Reality Check: Alaska gives President Trump the cold shoulder on climate change
Under the caveat of better late than never, we should commend Gov. Bill Walker for his decision to establish a climate change strategy and leadership team to develop it.
The details aren’t exactly clear, but it appears the governor is willing to walk the tightrope between acknowledging the threat to Alaska while considering the impact his plan might have on the state’s oil and gas industry.
Among the surprises was the decision to support the goals of the Paris Agreement, after President Trump announced the U.S. would be withdrawing from the global accord.
The President has had a hard time finding support for his claim that climate change is a Chinese hoax. While he focuses on reviving the coal industry, the world is moving on without him.
If the U.S withdraws from the Paris Agreement, it will join Syria as the only developed countries not part of it. Which is why it is noteworthy that Alaska becomes the latest state to commit to the agreement’s goals of reducing greenhouse gas emissions. And we’re joined by energy giants ExxonMobil, BP and ConocoPhillips in that commitment.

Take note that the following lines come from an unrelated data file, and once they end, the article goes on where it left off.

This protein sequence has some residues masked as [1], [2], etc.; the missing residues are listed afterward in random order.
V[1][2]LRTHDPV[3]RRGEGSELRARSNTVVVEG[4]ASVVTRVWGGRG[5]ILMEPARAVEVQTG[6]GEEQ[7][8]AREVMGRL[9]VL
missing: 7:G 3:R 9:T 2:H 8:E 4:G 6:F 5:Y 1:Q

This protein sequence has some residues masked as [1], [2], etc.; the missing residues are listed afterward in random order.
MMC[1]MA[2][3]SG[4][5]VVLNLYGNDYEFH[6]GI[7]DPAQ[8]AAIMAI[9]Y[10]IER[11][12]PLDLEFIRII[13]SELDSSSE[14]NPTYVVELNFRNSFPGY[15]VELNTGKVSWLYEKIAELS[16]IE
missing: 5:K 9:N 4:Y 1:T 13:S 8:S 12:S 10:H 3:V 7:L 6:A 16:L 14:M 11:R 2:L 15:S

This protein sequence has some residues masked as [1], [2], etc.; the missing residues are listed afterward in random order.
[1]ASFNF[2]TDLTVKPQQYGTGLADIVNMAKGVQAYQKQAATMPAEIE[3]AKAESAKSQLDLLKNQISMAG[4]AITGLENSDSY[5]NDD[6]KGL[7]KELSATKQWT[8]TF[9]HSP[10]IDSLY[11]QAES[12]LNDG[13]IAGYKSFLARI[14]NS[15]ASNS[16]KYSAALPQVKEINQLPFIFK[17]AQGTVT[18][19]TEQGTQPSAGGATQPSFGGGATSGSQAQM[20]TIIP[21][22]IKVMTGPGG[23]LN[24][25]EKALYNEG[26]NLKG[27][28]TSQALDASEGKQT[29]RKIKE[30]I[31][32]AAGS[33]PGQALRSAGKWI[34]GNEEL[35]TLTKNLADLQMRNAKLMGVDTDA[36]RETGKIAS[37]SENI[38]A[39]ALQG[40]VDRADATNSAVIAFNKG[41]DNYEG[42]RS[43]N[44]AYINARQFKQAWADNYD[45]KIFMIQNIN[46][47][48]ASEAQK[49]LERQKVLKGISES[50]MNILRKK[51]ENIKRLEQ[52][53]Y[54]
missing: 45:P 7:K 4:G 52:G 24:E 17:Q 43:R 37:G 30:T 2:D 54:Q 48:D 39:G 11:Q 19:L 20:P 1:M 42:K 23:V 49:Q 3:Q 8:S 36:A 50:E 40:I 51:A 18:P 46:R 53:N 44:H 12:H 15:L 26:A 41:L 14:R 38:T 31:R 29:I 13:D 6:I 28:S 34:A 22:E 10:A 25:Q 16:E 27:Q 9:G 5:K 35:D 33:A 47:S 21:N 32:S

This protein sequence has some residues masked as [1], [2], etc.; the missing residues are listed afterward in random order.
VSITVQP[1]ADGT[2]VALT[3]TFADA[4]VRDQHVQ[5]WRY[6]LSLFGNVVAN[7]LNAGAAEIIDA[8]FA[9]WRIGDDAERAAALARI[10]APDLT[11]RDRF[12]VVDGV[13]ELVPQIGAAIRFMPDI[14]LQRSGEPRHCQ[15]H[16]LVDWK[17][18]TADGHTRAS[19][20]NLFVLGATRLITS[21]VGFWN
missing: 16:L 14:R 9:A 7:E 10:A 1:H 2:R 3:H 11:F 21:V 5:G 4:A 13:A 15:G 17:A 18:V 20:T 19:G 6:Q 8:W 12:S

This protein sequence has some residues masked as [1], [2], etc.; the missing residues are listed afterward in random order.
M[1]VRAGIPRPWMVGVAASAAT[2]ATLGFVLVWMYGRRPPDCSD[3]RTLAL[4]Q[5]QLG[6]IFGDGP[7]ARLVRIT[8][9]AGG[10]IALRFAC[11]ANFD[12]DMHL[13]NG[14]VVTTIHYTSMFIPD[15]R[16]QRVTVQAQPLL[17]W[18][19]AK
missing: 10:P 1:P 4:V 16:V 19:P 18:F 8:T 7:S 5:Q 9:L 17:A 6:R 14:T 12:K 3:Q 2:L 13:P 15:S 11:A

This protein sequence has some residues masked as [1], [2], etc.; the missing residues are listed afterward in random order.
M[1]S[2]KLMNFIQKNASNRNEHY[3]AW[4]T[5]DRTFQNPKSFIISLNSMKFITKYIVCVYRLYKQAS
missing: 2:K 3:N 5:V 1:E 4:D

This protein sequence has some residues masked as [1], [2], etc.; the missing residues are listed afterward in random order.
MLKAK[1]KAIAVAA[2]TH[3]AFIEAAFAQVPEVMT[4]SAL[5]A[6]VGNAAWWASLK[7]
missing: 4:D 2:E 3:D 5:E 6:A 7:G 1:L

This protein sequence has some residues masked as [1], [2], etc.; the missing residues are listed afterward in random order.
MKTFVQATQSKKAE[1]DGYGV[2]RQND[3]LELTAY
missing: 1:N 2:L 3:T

The science speaks for itself, and Alaska is ground zero.
Our coastline is disappearing. Our glaciers are retreating, and our permafrost is melting. And as it melts, it releases vast amounts of carbon and methane into the atmosphere, which scientists say could increase global warming by almost 2 degrees alone in the coming centuries.
It’s kind of hard for climate deniers to deny this -- though they will nonetheless, and that’s OK.
Their voices, like the President’s on this issue, are little more than background noise.
The State of Alaska is finally joining the rest of the world by drawing a line in the snow. A little late, for sure, but better late than never.
Because by addressing the fiscal crisis, we might determine what kind of Alaska we leave to our children. But in addressing climate change, we might help determine the kind of Alaska we’ll leave to our grandkids.
John's opinions are his own and not necessarily those of Denali Media or its employees.
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